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Acclaimed music anthologist and writer Philip Norman utilizes years of research and first-hand interviews with those close to the Fab Four in this expansive biography, published 11 years after the iconic rock band split up. The epic tale charts the English stars from their humble beginnings in Liverpool, to their astonishing heights of fame, to their acrimonious split.

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John Lennon cited Braun’s 1964 biography as the most honest account of the band’s hey-day, even better than Hunter Davies’ much more popular, and also very good, biographical “Beatles Book.” Braun takes readers through a nothing-is-off-limits ride, showcasing each musician’s famous wit, even when it gets them in trouble at times.

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No way was I going to read an 892-page book, even if it won the Pulitzer Prize and even if 121 of those pages are footnotes. But this biography of Douglass — who rose from enslavement in the South to become one of our nation’s great 19th-century orators and abolitionists — seemed like an important book for this moment, so I took a deep breath and started.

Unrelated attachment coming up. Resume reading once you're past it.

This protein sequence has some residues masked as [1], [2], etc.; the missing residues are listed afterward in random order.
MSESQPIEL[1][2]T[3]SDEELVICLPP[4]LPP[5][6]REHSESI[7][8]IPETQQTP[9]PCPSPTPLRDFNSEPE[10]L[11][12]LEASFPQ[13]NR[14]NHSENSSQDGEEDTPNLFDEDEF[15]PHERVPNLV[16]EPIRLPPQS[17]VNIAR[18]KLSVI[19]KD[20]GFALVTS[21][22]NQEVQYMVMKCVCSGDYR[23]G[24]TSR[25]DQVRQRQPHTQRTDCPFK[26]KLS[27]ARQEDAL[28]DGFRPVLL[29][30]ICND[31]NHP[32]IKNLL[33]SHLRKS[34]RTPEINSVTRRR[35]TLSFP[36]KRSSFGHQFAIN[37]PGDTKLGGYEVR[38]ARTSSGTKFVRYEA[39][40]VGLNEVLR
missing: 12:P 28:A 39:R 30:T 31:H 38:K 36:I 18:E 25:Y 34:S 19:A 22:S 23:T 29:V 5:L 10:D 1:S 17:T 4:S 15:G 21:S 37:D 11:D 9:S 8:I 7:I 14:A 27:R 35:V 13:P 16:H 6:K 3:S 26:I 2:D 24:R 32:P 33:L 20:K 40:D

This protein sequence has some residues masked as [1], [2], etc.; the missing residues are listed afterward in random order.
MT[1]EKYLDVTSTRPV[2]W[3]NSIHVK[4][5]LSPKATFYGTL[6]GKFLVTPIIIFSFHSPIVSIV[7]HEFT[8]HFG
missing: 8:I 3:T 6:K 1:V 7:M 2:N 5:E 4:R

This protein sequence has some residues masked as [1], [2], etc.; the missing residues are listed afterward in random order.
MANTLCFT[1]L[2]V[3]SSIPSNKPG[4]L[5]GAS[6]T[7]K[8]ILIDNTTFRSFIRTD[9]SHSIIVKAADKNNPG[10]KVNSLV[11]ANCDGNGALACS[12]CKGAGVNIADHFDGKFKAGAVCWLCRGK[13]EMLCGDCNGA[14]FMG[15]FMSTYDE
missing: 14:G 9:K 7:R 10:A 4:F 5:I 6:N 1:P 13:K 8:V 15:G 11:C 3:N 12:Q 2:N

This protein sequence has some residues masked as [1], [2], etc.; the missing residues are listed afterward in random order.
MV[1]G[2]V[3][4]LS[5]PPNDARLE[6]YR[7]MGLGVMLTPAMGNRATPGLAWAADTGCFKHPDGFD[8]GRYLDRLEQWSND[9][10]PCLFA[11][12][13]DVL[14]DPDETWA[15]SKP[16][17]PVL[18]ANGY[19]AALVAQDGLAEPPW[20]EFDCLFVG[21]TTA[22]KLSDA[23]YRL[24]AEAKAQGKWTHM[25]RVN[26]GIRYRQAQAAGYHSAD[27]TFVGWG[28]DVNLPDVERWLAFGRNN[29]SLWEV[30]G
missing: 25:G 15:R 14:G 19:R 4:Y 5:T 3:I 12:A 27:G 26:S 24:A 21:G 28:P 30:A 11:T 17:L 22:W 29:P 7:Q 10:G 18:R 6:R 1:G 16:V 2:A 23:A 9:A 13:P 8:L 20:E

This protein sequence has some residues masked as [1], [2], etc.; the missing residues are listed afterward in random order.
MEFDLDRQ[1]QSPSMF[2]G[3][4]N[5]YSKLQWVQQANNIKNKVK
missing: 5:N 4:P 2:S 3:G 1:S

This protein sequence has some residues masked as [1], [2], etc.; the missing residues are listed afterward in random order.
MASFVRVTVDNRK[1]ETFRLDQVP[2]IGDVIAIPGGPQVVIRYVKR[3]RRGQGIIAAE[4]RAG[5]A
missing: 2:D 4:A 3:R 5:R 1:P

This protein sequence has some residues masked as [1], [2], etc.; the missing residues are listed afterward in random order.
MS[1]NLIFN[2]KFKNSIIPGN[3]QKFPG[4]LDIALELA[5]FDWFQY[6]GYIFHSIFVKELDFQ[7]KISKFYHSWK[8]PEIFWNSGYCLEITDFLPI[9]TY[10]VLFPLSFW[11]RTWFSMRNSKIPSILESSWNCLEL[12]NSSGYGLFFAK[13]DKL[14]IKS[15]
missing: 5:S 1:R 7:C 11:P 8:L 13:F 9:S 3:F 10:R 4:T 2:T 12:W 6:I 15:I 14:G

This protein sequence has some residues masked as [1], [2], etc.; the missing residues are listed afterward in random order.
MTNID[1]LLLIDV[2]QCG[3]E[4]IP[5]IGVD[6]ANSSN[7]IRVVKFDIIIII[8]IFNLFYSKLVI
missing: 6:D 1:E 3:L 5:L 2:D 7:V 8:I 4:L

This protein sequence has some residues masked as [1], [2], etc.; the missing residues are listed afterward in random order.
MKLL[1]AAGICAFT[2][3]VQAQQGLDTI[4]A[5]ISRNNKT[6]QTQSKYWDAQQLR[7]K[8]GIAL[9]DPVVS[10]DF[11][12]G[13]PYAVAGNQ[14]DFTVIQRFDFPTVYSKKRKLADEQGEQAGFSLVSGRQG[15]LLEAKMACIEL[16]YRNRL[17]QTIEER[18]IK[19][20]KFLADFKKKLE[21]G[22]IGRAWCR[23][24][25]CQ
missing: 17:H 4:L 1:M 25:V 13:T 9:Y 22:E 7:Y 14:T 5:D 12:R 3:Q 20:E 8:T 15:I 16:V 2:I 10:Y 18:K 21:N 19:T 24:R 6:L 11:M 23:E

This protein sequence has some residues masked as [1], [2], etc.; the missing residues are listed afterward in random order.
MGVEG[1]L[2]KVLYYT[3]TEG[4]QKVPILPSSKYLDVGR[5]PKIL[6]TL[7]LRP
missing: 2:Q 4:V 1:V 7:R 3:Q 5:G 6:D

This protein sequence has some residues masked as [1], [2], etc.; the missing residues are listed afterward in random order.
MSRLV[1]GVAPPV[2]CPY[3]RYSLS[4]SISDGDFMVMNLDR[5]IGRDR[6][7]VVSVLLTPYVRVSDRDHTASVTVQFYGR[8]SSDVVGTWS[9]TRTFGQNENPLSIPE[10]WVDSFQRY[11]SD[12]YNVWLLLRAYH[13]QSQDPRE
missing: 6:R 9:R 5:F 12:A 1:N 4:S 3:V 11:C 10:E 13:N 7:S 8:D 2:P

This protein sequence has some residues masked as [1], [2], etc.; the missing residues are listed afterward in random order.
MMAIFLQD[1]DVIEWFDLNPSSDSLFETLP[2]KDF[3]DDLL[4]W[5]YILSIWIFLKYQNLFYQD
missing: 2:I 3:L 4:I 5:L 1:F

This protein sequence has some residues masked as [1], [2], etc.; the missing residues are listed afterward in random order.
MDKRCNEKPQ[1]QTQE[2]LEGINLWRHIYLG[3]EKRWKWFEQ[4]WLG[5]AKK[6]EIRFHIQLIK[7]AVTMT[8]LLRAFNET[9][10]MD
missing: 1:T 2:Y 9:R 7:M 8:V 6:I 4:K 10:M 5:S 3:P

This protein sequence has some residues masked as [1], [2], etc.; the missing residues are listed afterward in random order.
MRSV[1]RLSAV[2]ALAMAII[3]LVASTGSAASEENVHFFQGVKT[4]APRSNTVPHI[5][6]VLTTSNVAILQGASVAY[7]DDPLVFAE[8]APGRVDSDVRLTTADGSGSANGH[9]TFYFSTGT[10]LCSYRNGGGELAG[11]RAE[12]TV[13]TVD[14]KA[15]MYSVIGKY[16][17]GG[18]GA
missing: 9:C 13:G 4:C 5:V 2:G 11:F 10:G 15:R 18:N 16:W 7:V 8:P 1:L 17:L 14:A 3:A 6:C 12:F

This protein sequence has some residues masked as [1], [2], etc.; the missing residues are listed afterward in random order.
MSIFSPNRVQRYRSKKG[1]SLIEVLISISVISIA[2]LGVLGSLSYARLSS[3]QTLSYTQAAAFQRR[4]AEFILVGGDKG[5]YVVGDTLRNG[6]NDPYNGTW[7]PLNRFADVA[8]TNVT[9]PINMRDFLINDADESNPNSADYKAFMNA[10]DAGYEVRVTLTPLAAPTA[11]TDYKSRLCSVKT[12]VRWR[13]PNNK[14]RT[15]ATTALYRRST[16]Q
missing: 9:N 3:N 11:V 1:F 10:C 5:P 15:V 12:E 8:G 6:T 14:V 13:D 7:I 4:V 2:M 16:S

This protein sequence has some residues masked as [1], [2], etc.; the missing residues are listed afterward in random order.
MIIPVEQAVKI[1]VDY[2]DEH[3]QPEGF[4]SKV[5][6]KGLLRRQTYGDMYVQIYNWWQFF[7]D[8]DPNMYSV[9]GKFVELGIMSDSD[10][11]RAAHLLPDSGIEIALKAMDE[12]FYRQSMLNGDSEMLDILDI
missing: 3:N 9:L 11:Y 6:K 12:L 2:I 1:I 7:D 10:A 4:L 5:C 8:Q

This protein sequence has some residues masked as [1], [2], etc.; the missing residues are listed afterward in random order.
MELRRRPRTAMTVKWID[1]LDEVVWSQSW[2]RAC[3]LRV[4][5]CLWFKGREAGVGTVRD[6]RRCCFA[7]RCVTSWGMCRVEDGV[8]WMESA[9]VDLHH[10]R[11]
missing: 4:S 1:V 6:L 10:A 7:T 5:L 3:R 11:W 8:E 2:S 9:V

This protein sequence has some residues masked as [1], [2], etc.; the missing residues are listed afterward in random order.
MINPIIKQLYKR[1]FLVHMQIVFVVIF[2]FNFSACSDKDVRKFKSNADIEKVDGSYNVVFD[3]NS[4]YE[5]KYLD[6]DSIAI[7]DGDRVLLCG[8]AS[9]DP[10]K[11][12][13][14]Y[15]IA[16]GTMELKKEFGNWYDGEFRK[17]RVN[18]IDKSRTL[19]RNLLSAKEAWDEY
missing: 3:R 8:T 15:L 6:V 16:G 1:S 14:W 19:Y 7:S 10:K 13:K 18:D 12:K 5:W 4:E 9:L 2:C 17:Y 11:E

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Despite being a subtly critical look at Phyllis Schlafly, this biography is still well regarded by her acolytes. Felsenthal was a young feminist who became interested in learning more about Schlafly after she negatively reviewed Schlafly’s 1977 book, “The Power of the Positive Woman,” and was inundated with hate mail. Felsenthal, who consulted on “Mrs. America,” ended up spending time with Schlafly at home in Illinois and interviewing her family members. The biography “paints a really detailed portrait of Schlafly’s home life,” Waller says. It was recommended by a member of Stop ERA who was friends with Schlafly. Waller attributes the book’s popularity with supporters to glowing quotes about Schlafly from Stop ERA members, as well as the credit Felsenthal gives her for killing the amendment’s ratification. “There’s also a narrative that once Carol spent time with Phyllis that Phyllis turned her,” Waller says, “but I can assure you she’s still very much a feminist.”

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